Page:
By Chisa Hutchinson; Directed by Jessi D. Hill
Produced by Keen Company
Off Broadway, Play
Runs through 4.13.19
Clurman Theatre at Theatre Row, 410 West 42nd Street
by Shani R. Friedman on 3.18.19
Brenda Pressley and Jay Mazyck in Surely Goodness and Mercy. Photo by Carol Rosegg.
BOTTOM LINE: A thoughtful and moving look at the transformative nature of compassion, led by a strong cast.
When we meet Tino (Jay Mazyck), a shy, timid 12-year-old who wears an ironed dress shirt and tie to school, he’s really not in a good place, to put it mildly. He’s getting yelled at by his aunt Alneesa (Sarita Covington), who is furious with him for interrupting Maury. He wants to discuss the Bible, which he has started reading—and she tells him he’s “fucking weird.” He tries to share with her something that happened at school—a girl had scratched her arm until it drew blood—and she accuses him of lying and smacks him on the back of the head.
The situation at his Newark public school seems only marginally better. We hear the sounds from the cafeteria where the other kids are having breakfast but he goes to a classroom where he’s alone until Deja (Courtney Thomas), the girl who scratched her arm, joins him. Deja initially comes off as tough and hostile, but pointedly tells him that unlike everyone else, Tino at least doesn’t ask dumb questions.
He does have one friend: Bernadette (Brenda Pressley), a lunch lady who yells at the other kids, but has some compassion left for Tino. They talk about church and the Bible; when Deja unexpectedly joins him for lunch, Bernadette warns her she’ll be keeping an eye out. She’s protective of him because, as she explains to Deja, the other kids have teased him since his mother was shot and killed; they think he’s a coward because his mother pushed him out of the way. But Bernadette is also in real trouble health-wise, waking up in excruciating pain. Tino decides he’s going to help Bernadette with medical research. But when she ends up hospitalized, he decides, with the help of Deja, to go for a big gesture that ends up changing more than one life.
Keen Company's last production was a revival of Ordinary Days this past fall. The ethos of the company and its productions, as the name suggests, is one that encourages a level of earnestness and positivity. Those themes are reflected in the characters of Surely Goodness and Mercy, a show about loss, child abuse, a poor school system, and health care. Chisa Hutchison's script illuminates how these people build on tenuous connections and, after some stumbling, figure out how to improve someone else’s situation.
Jay Mazyck, who’s 19, beautifully captures the warmth, awkwardness, and sadness of a smart kid struggling in the aftermath of death. Courtney Thomas is also convincing as a kid working through her defensiveness to discover how much she needs someone like Tino. In Hutchinson’s hands, the relationship between Tino, Deja, and Bernadette is deftly written, with laughs and genuine tenderness. A feisty and no-nonsense Brenda Pressley offers a welcome, caring adult presence in a world that’s decidedly lacking in elders who act with intelligence or empathy. Sarita Covington is incredibly affecting as a physically and emotionally abusive woman who didn’t want children messing up her life.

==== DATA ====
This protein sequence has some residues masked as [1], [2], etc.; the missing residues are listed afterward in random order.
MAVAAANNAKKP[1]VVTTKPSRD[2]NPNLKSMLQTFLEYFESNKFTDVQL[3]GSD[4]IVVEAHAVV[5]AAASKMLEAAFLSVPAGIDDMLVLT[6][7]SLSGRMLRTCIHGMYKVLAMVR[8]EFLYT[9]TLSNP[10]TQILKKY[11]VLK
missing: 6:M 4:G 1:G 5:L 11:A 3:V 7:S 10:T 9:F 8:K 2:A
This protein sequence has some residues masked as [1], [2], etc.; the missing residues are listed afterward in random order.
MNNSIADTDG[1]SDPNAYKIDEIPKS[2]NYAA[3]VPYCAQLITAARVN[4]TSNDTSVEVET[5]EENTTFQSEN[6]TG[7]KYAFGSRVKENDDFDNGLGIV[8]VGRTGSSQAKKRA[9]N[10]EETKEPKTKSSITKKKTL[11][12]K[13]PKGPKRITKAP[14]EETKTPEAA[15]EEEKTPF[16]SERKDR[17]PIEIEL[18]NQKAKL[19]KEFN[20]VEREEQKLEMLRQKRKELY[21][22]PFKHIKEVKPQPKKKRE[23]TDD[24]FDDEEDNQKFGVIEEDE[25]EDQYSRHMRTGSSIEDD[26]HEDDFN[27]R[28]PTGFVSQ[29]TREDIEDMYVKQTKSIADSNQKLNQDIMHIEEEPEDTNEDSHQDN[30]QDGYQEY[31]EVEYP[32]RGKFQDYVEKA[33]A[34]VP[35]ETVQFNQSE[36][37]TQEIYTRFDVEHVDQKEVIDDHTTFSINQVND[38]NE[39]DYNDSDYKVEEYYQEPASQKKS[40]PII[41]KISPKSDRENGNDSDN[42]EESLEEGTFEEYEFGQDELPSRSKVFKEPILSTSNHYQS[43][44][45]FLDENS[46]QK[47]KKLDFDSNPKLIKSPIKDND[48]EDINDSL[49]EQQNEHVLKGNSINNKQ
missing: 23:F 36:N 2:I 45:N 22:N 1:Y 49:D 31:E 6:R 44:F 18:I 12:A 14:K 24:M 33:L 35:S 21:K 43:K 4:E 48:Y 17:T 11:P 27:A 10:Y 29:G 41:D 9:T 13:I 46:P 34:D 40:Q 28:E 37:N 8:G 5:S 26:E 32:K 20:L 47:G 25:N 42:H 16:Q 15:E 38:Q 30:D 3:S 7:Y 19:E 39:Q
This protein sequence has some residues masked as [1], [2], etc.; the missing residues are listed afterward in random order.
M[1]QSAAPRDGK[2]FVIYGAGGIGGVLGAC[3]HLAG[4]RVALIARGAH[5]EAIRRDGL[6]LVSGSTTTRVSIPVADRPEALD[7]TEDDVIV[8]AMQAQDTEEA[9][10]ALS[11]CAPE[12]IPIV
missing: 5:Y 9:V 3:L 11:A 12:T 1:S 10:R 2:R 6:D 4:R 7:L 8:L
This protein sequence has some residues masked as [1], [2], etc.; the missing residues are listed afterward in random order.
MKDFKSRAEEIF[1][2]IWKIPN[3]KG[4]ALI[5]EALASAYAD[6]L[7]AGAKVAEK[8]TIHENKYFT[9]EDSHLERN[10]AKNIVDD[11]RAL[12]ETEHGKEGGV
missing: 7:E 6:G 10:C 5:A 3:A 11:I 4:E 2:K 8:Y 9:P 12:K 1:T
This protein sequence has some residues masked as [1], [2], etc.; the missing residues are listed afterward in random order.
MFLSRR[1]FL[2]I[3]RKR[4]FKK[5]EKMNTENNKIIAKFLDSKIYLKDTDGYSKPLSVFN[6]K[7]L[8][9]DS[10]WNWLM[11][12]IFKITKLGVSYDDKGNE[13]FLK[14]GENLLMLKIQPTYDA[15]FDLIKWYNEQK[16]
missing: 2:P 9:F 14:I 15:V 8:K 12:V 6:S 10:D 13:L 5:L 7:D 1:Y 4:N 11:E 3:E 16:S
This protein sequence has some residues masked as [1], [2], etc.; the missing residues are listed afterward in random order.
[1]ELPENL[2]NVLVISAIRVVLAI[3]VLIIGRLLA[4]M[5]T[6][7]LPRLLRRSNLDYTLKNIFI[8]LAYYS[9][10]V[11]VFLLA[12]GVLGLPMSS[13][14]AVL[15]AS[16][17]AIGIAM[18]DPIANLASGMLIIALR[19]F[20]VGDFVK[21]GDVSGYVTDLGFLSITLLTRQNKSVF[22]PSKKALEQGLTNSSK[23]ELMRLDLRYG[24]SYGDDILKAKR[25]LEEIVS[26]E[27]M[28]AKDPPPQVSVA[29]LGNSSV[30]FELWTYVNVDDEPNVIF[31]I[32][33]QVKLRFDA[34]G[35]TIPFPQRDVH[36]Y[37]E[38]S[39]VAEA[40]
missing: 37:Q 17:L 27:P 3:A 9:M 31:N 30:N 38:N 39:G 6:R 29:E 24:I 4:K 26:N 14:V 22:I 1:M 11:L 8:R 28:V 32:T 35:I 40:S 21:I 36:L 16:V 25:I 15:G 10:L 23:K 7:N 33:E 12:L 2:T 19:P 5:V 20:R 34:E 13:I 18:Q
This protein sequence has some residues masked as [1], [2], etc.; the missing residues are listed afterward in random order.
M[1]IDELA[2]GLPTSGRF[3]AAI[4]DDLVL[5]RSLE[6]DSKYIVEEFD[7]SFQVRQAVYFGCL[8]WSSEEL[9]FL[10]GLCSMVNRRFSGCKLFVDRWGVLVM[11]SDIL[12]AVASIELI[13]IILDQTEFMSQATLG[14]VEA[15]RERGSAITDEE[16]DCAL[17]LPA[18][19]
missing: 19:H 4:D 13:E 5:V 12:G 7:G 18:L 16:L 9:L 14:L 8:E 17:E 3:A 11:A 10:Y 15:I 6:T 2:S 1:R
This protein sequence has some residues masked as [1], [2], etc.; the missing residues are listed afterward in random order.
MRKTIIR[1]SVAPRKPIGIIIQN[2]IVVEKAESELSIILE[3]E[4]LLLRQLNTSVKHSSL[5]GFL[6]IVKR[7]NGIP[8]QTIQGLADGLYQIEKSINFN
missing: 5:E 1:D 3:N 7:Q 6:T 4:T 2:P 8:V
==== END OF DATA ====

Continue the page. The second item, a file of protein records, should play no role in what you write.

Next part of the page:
Lee Savage’s economic stage is well used, serving as Tino’s home, school, church, and Bernadette’s place. Savage has Tino’s bed on one side and Bernadette’s on the other, further illustrating the bond between the two. Nicole Wee’s costume designs are also strong, especially in the way Deja's costume makes the adult actress disappear into the character. Devorah Kengmana’s lighting design and Sadah Espii Proctor’s sound design are skillfully used, in particular in the church scenes that feature piped-in sermons delivered by an offstage Cezar Williams, bringing a congregation to life on a stage that’s otherwise empty save for a few actors.
My main issues are with the abrupt end to the first act and the unresolved, somewhat pat ending. At an earlier point the play was to be 90 minutes without an intermission. It's unclear why Hutchinson and director Jessi D. Hill made the change but the placement of the intermission does not feel like an organic break in the action. While the ending is hopeful, it also comes across as rushed and simplistic. That being said, Keen Company is doing something pretty rare right now with their "Season of Impact"—putting on shows that look to leave you moved, perhaps enough to inspire you to additional acts of kindness.
(Surely Goodness and Mercy plays at the Clurman Theatre at Theatre Row, 410 West 42nd Street, through April 13, 2019. The running time is 95 minutes with an intermission. Performances are Tuesdays and Thursdays at 7; Fridays at 8; Saturdays at 2 and 8; and Sundays at 3. There are also performances Wed 4/7 at 2 and 7. Tickets are $65 ($25 on Tuesdays, and $80 premium) and are available at telecharge.com or by calling 212-239-6200. For more information visit keencompany.org.)
Surely Goodness and Mercy is by Chisa Hutchinson. Directed by Jessi D. Hill. Set Design by Lee Savage. Lighting Design by Devorah Kengmana. Sound Design by Sadah Espii Proctor. Costume Design by Nicole Wee. Stage Manager is Jana Lynn.
The cast is Sarita Covington, Jay Mazyck, Brenda Pressley, Courtney Thomas, and Cezar Williams.